Observations from the Knicks’ preseason win over the Wizards

Keith Schlosser, Lead Writer

Through five preseason games leading into Wednesday’s matchup against the Wizards, the Knicks had struggled to look like a team. The weaknesses were glaring as Carmelo Anthony & Co. failed to find continuity and get into a rhythm.

USATSI_8157251_110579513_lowresBut against Washington, certain things began to click. Of course, New York was still a step behind on defense throughout the game. While increased defensive pressure has been a priority of Derek Fisher’s throughout the preseason, one has to wonder if this team truly has the personnel necessary to put forth a worthy defensive effort.

Without Jose Calderon, Pablo Prigioni and even the speedy Shane Larkin were collectively a step behind John Wall all night long. Unable to keep up, the Knicks were failed to take control as he and Otto Potter poured in the points.

On a night where the defense was discouraging, to say the least, New York was able to do some impressive things on offense. Carmelo Anthony looked more relaxed, and thus, his team was able to come away with a victory down the stretch. Here are some other key observations from the game.

- Shane Larkin struggled in his first start. He’s erratic and runs the floor in an overanxious manner. Larkin often runs head first into traffic, unaware of where to go or what to do from there.

- Larkin’s struggles give way to why it’s so important to continue playing Pablo Prigioni worthwhile minutes. It’s one thing to rest and keep veterans fresh, but New York will be in need of his calm demeanor when it comes to controlling the tempo and helping this team make the right decisions on offense. Larkin may prove to be a liability when Calderon sits early on.

- While things aren’t as seamless as they may like, basic formations of the triangle offense were there for the Knicks against Washington. The team is beginning to understand, though they aren’t making it very pretty just yet. The effort is there, and it led to moderate success on Wednesday.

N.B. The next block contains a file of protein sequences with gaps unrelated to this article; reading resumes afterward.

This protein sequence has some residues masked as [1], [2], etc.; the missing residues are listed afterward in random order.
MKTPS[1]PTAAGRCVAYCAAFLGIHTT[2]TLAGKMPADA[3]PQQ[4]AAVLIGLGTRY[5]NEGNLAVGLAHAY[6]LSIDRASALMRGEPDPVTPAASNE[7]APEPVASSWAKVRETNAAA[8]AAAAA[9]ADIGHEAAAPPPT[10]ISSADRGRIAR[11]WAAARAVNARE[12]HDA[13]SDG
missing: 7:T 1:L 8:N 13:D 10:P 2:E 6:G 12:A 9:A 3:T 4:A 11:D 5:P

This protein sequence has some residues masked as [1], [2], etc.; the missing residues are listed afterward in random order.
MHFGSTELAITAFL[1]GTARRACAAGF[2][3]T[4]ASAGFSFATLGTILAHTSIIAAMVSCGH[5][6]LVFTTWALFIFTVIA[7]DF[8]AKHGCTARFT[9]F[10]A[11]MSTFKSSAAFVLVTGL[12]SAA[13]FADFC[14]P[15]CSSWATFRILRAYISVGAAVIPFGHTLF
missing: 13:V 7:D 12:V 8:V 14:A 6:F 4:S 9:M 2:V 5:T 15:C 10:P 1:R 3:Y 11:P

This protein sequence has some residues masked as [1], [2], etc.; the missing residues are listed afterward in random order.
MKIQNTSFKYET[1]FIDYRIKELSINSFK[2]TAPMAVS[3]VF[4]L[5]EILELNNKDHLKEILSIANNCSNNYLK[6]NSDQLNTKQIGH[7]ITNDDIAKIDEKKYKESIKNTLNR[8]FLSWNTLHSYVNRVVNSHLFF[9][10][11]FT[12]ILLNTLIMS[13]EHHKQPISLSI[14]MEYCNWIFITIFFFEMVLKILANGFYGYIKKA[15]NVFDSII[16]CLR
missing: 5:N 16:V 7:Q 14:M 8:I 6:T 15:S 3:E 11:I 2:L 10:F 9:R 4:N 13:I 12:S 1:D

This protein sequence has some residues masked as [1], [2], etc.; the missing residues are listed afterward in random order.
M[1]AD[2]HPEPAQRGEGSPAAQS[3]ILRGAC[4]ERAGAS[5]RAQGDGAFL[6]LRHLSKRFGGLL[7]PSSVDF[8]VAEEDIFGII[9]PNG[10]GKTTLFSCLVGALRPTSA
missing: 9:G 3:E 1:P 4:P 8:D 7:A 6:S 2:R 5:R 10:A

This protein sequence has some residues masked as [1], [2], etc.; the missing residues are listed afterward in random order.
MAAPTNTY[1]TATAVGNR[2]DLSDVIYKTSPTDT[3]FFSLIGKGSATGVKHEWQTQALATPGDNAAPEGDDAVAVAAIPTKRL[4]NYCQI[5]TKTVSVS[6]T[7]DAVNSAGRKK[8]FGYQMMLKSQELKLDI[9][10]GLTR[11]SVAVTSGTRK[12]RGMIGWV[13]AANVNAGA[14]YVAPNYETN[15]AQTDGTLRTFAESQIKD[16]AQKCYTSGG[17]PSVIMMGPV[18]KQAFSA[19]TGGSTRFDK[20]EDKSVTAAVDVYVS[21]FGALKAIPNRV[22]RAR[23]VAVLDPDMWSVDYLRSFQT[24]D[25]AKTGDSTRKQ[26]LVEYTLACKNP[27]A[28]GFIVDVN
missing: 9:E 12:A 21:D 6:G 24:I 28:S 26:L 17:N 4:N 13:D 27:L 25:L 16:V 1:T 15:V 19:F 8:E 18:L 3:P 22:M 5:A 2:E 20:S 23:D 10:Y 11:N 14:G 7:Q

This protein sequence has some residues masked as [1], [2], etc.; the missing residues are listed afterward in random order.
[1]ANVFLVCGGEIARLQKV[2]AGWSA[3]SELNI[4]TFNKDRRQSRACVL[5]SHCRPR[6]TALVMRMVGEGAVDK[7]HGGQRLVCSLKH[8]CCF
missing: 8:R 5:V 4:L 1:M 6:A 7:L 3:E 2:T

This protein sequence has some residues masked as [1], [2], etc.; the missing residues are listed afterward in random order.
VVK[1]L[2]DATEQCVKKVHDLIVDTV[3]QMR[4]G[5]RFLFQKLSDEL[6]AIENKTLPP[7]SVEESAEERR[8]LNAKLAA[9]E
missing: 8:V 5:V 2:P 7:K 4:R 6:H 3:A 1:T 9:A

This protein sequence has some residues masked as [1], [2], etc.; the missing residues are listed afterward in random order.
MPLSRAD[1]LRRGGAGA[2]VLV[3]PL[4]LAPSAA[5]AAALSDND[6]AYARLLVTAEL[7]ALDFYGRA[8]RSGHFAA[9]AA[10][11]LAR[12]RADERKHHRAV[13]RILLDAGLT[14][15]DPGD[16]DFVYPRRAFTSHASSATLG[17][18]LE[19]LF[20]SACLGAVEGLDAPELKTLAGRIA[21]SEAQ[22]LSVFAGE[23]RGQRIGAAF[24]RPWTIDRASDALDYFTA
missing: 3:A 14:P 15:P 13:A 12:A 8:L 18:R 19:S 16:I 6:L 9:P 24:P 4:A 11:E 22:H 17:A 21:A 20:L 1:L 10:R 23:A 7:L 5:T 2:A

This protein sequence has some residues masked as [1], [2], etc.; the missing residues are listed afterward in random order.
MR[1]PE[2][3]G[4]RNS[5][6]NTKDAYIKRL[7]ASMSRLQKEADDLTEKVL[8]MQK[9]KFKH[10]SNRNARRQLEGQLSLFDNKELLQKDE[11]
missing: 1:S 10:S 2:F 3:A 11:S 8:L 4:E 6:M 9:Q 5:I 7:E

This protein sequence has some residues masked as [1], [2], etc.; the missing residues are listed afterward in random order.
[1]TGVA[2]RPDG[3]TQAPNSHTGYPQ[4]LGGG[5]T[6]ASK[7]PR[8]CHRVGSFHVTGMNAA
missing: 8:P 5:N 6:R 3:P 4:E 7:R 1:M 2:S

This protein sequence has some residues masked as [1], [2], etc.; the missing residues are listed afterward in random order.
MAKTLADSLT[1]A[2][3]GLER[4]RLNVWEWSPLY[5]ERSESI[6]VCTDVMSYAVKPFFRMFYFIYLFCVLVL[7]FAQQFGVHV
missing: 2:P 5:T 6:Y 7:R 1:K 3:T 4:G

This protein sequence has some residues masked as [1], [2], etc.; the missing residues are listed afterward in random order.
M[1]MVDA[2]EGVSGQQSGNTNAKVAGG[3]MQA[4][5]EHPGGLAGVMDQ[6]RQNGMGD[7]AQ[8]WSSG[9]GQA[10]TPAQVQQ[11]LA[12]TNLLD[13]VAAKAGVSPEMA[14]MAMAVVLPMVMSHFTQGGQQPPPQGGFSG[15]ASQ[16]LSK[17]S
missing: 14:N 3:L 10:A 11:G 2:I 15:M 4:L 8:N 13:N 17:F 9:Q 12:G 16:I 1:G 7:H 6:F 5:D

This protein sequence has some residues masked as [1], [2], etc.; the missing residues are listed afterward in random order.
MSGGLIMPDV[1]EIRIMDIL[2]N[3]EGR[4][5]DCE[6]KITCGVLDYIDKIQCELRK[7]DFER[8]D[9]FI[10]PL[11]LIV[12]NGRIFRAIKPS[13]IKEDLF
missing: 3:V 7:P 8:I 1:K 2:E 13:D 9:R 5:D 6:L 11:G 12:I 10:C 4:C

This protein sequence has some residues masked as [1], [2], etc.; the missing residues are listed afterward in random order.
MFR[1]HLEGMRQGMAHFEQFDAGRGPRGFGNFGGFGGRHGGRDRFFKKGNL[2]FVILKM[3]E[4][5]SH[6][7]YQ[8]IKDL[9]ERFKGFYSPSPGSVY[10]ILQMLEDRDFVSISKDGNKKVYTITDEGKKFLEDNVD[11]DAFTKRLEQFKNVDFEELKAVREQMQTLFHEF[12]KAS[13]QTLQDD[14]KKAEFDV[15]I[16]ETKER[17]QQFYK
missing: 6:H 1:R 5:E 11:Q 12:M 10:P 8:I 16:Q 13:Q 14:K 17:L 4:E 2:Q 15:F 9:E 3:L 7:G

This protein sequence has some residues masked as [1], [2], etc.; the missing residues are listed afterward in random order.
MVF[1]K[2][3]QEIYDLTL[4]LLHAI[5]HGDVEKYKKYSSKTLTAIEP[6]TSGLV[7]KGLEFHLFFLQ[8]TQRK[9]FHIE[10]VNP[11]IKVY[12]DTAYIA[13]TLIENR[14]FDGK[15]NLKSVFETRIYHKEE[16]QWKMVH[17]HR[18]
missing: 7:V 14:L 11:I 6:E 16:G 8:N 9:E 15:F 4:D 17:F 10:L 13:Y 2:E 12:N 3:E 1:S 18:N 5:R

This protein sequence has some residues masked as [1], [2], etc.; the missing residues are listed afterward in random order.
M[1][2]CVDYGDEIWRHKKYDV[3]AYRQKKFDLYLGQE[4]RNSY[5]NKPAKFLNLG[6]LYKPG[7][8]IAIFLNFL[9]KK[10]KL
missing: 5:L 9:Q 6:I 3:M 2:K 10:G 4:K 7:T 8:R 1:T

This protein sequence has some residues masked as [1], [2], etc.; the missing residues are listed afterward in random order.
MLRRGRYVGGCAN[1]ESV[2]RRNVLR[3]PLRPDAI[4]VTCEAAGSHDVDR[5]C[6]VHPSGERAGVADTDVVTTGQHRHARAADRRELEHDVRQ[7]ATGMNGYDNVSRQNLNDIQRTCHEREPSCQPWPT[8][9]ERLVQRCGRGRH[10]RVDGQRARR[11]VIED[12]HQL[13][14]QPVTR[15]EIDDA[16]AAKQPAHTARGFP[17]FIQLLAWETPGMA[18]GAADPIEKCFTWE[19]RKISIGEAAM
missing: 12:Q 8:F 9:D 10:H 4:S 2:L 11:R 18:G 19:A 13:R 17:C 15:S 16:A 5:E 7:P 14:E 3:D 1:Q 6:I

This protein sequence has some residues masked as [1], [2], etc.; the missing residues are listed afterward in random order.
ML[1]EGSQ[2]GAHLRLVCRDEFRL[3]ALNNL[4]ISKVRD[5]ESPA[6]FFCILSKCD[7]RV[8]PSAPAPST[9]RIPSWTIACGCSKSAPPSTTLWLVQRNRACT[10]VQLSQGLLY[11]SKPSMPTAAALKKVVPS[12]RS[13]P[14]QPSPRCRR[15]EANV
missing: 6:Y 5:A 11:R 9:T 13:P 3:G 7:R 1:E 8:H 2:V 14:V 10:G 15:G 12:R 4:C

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Andrea Bargnani

Bargnani undergoes MRI on hamstring

Andrea Bargnani had an MRI on his ailing hamstring, he told Italian reporters (New York Post, Oct. 23).

Bargnani has missed every game since the preseason opener with a tight right hamstring.

“Injuries are always frustrating,” he said. “We’re working every day to get it ready to go on the court.”

The team and Bargnani still aren’t sure if he’ll be able to play in the season opener, or the second game on the following day.

GEICO SportsNite: Knicks on win, progress

Carmelo Anthony and Derek Fisher talk about Wednesday night’s win as well as the progress the team has made in the preseason.

Game Recap: Knicks 103 – Wizards 100

Recap: Behind a 31-point fourth quarter, the Knicks topped the Wizards on Wednesday night at Madison Square Garden.


Need to Know: With the game tied at 100 and 13.9 seconds remaining, Carmelo Anthony hit a mid-range jumper and was fouled. He then hit the ensuing free throw to put the Knicks up by 3.

Overall, Anthony racked up 30 points, 3 rebounds, 3 assists, and 3 steals.

Amar’e Stoudemire scored 13 points and grabbed 8 boards.

Tim Hardaway, Jr., inserted into the starting lineup, had 12 points.


Links: Recap | Box Score | Play by Play


What’s Next: The Knicks wrap up the preseason on October 24 at 7:30 p.m. against the Raptors.


Carmelo Anthony and Derek Fisher talk about Wednesday night’s win as well as the progress the team has made in the preseason.

Examining Phil Jackson’s influence on Knicks’ glory days

Keith Schlosser, Lead Writer

Having premiered on ESPN on Tuesday night, Michael Rapaport’s When The Garden Was Eden recaptured the Knicks’ glory days and allowed fans to reminisce for a bit.

Of course, thirteen-time NBA champion turned Knicks’ President Phil Jackson was along for both victory rides.

But ironically enough, despite winning eleven championship rings by preaching the triangle offense to his players as a coach, he wasn’t known for putting the ball in the basket as a player.

Instead, Jackson was relied upon on for his gritty defense. He was the type of player who threw his body around and had no problem diving for loose balls. The game may not have been very pretty when he played it, but the man now known as the Zen Master became a quick fan-favorite for his continued hustle.

He may not have been very speedy nor agile, but he was, instead, intelligent and evasive.

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